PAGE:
But while that sounds very pretty, and does occasionally happen, that is not usually how the tarot speaks to us. When we are needing to know whether we should stay or go, and the 2 of Swords or 7 of Cups, or Moon appears before us, it may make a lot of sense, but does not offer an answer.
Because it’s not meant to. So here’s the fix.
When we ask the cards to give us answers to the big questions of our lives, we are trying to bypass the necessary work of individuation, of becoming. We are not meant to be told what to do. Instead, we’re meant to be told why we don’t already know.
Then the 2 of Swords may point to the split between our mind and heart in our decision-making, and the 7 of Cups may point to being overwhelmed by possibility, and the Moon may point to the archetypal moment we are in of confronting the unknown.
With this information we won’t know the answer, but we will know ourselves.
3. We don’t respect the sanctity of the oracle.
When we have just received the rejection letter, and we go to our deck with hopes that the Fool, the Star, the Magician will remind us of our greater path in life, and we get the rainbow-tinted love fest of the 10 of Cups, we’re likely to immediately pack up our deck and say, “Guess the cards were off today.”
I’ve done this lots of times, and is one of the biggest mistakes I have made as a reader. Because there will be lots of cards that don’t click, that don’t infuse us with awe, that don’t make any damn sense at all. But that doesn’t mean they’re the wrong card. It means we don’t understand their message.
Because reading for ourselves tarot is, by its very nature, a philosophical paradox. We are trying to be both subject and object. We are trying to observe ourselves from within ourselves. We are trying get an impersonal view of our very personal experience.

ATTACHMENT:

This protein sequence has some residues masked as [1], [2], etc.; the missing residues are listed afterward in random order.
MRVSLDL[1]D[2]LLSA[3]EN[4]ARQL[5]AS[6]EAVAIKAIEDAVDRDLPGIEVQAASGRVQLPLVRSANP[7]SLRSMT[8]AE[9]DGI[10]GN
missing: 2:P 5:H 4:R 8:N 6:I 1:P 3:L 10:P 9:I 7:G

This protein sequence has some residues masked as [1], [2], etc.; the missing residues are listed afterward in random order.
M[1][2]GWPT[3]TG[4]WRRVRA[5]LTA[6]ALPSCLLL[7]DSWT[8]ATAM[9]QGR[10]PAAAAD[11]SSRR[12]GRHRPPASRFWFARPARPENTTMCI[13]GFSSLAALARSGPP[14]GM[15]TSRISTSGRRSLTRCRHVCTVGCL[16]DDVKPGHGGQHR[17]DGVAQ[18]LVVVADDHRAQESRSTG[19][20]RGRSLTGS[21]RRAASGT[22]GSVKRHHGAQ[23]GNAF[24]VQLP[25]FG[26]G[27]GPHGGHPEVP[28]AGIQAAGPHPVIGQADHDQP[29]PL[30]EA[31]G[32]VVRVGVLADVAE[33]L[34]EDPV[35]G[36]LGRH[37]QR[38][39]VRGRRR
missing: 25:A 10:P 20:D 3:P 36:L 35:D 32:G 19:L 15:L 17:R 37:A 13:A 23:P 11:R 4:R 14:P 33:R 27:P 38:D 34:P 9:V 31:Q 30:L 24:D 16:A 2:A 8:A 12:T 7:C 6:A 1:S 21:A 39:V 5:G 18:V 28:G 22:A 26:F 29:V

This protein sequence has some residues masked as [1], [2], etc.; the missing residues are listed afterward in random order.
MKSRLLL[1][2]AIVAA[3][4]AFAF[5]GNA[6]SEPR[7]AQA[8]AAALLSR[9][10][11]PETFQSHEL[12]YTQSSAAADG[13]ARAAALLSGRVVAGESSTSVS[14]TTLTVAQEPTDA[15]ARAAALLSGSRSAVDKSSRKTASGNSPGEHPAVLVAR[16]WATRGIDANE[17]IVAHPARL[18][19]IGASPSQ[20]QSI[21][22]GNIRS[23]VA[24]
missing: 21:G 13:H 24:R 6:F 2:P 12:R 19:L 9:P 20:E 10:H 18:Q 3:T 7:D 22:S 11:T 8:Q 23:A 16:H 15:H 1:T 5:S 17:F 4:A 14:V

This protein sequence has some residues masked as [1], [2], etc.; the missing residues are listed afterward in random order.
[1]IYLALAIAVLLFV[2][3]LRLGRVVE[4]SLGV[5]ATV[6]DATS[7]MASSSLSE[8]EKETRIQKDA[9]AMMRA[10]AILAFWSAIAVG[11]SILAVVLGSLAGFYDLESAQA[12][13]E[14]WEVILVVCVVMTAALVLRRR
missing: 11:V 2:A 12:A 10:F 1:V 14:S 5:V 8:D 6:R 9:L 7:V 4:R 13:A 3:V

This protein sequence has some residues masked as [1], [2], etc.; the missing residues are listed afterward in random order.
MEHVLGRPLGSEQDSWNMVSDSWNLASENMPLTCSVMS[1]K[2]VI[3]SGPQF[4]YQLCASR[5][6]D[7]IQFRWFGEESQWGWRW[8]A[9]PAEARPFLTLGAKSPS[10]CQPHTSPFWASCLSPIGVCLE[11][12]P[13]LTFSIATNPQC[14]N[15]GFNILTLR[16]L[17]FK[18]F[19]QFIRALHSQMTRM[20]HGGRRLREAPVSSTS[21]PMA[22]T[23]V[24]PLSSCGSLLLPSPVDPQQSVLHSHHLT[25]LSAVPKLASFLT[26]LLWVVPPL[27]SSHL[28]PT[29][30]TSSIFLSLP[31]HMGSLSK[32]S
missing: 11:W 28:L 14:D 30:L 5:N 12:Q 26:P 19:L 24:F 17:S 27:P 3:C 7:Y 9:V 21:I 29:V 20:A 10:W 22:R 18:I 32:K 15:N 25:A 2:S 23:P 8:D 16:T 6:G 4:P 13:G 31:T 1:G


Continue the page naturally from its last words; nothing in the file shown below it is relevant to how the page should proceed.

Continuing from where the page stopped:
And so when we are given a card that tells us something that does not fit into our ego narrative, of course we say, “Doesn’t make sense,” and walk away.
But, if you take the tarot seriously, you believe in its synchronistic power to always show us something true. This is the way we must view the oracle. I’ve used this analogy before, but imagine receiving a prophecy from the Oracle of Delphi and then shrugging and saying she must be having an “off” day. To do so would be to kill the oracle on the spot. Her power lies in her mysterious rightness, and that is the power of the tarot, too.
So to fix this mistake, trust the oracle, trust the cards. Believe that the 10 of Cups does have something to reveal. And this leads us to our next mistake.
4. We only read the cards one way.
We spend months and months learning the meanings of all 78 cards, memorizing their keywords and reading dozens of books. But then when the meanings we’ve memorized don’t fit the context of our readings, we feel that sinking feeling that we’ve got it all wrong.